Homeland and National Security Law LL.M. Program
The Master of Laws in Homeland and National Security will address all the laws of Homeland Security, and are consistent with Professor McDaniel's most recent role at the Pentagon for Homeland Defense Strategy, Force Planning and Mission Assurance. The program includes study in air and transportation security, border security, military operations in the homeland, intelligence and privacy issues, technology and cybersecurity, as well as practical courses on federal contracting and administrative agencies.
The program addresses all the laws of Homeland Security on the topics of:
• maritime and transportation security
• public health and bioterrorism
• intelligence and individual rights.
The LLM Program also offers electives in intelligence law and privacy, cybersecurity, emergency management, risk management and critical infrastructure, military domestic operations and practical courses in federal contracting and administrative law.
Students wishing to focus their expertise and enhance their career in Homeland and National Security Law may earn a master of laws by completing 24 credit hours of course work, including 12 credit hours of required course work and an additional 12 credit hours of elective courses.
- Homeland Security Law I - Surveys the laws of Homeland Security. Reviews the statutes, executive orders and regulations as well as the theory, practice, and challenges for securing the American Homeland against terrorist attack and major natural disasters, with an equal emphasis on prevention and counter-terrorism and on response.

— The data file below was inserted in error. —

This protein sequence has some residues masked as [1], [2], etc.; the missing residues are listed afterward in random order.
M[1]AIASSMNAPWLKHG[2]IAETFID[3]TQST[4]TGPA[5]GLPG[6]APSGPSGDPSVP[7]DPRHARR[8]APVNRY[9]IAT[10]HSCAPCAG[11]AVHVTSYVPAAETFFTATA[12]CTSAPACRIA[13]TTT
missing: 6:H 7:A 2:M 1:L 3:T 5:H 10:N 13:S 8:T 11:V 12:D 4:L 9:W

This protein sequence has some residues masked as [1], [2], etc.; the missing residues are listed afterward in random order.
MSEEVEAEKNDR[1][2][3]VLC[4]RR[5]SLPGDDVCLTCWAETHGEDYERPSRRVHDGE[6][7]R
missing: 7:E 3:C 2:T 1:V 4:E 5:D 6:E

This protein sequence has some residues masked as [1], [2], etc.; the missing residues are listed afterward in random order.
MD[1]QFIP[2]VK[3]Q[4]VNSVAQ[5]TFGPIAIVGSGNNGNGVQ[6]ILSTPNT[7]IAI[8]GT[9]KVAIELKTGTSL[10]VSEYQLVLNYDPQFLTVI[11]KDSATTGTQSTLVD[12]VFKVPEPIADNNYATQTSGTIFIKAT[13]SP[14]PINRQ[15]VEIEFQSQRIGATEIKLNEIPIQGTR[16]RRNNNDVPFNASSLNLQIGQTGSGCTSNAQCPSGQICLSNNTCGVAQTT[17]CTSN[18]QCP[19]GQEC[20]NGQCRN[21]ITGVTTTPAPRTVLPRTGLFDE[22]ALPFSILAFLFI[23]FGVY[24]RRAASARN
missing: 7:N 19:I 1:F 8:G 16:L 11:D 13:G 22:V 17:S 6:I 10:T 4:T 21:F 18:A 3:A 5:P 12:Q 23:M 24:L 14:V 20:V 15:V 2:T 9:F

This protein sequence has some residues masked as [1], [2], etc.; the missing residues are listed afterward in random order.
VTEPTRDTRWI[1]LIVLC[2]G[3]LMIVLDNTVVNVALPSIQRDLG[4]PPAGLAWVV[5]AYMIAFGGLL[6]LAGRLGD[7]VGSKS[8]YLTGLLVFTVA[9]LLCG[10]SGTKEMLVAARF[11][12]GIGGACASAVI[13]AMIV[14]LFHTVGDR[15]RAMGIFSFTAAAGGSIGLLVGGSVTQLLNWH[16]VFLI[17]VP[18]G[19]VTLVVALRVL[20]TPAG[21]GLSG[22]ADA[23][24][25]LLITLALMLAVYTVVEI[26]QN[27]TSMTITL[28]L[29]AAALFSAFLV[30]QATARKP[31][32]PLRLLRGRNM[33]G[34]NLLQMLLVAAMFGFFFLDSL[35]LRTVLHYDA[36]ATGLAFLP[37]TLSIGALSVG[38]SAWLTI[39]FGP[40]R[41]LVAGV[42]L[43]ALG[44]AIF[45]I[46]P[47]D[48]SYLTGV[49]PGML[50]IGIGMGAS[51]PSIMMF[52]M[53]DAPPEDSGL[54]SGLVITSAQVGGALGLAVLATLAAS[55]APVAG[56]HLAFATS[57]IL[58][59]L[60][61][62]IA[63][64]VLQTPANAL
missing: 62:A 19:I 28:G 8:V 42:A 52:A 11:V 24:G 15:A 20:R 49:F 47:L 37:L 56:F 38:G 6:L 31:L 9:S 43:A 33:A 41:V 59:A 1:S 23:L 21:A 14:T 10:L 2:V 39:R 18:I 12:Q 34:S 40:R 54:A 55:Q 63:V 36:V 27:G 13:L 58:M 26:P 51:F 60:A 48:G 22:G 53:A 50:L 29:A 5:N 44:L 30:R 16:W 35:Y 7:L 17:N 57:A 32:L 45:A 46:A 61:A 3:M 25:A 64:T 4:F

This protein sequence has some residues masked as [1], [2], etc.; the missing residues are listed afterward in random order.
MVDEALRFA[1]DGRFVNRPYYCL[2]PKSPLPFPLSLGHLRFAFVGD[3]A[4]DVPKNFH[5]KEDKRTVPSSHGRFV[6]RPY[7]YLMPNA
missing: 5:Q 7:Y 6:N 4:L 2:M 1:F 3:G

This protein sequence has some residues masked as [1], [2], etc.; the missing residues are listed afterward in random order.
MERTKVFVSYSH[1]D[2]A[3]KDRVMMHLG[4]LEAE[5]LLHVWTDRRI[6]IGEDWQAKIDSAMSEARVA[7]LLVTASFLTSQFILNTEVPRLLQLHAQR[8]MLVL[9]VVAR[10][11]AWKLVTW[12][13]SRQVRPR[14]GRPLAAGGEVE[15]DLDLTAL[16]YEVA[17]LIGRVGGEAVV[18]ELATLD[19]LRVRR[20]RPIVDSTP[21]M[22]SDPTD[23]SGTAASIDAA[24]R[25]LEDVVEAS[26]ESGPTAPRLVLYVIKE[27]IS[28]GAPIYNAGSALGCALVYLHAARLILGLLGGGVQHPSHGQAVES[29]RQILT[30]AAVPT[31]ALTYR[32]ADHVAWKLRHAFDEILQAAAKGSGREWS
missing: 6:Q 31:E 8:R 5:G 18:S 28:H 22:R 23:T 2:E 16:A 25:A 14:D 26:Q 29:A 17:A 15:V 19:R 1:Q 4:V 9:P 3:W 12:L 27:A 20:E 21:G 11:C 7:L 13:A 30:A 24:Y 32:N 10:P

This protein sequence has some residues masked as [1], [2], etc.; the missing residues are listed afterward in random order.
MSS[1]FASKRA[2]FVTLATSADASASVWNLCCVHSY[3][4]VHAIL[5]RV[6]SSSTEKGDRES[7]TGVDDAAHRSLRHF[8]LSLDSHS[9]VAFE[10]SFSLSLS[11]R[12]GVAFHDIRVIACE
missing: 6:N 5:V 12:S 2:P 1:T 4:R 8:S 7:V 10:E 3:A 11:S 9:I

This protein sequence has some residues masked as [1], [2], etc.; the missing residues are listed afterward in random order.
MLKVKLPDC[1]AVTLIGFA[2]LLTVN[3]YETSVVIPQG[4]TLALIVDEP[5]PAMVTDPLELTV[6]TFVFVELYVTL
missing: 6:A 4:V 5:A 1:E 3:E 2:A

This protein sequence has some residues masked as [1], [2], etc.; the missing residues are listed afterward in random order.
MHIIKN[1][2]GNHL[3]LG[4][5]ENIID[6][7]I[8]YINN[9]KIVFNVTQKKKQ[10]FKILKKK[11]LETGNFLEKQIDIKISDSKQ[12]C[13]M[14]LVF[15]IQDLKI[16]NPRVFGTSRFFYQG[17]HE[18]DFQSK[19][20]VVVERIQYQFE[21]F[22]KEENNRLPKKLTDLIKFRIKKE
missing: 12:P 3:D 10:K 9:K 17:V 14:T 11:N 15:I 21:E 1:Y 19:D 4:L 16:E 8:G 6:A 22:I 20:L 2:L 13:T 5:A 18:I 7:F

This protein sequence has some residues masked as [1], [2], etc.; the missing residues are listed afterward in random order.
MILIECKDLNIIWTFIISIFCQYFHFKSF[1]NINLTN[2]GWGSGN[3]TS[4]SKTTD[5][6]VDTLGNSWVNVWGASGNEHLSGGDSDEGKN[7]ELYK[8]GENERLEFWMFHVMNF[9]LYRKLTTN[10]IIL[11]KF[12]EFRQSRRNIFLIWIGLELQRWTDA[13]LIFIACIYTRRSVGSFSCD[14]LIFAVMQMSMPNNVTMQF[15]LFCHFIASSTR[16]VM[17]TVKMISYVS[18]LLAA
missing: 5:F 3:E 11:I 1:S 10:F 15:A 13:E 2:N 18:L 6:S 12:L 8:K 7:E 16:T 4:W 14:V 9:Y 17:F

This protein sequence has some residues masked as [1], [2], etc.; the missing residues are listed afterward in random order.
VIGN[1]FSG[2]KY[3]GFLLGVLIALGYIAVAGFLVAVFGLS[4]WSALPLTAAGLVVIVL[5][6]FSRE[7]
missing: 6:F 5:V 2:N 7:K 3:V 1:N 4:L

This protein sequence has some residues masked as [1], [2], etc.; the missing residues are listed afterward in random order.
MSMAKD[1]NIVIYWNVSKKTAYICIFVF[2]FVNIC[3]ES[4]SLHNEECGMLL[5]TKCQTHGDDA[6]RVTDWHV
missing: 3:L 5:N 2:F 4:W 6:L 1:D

- Homeland Security Law II, Comparative Laws of Homeland Security - Assesses the laws of nations through a comparative analysis perspective, looking at how homeland security is accomplished in nations other than the United States.
- National Security Law I - Examines the competing conceptions and definitions of terrorism at the national and international level and the institutions and processes designed to execute the war on terrorism.
- National Security Law II - Law of Terrorism - This course addresses the legal aspects of the U.S. government's "war" on terrorism. It focuses on the crimes and special approaches to criminal procedure (including bases for extended detention and special rules of investigation) as well as consideration for how they may differ from much of ordinary criminal process.
Elective Courses available:
- Constitutional Issues in Homeland and National Security
- Directed Study
- Homeland and National Security Law Review
- Intelligence Law and Privacy
- Master’s Thesis/Research Project
- Military Law
- Military Operations Law
- Physical Security of Critical Infrastructure and Risk Management
- Scholarly Writing
- Veterans Law Seminar
Homeland Law Student Publishes Article
Samantha Arrington Sliney earned her LL.M. in Homeland and National Security Law from WMU-Cooley Law School in May 2016. She published an article in the Harvard Security Journal (NSJ). The paper was first submitted for requirements in National Security Law II course in the LL.M. degree. The article details the procedural history of U.S. v. al-Bahlul, which is a U.S. Military Commission case that is now on appeal with the U.S. Court of Appeals for the D.C. Circuit. The D.C. Circuit heard oral arguments on this question on Dec. 1, 2015. The article was published by the Harvard National Security Law Journal on March 22, 2016. Read the Article here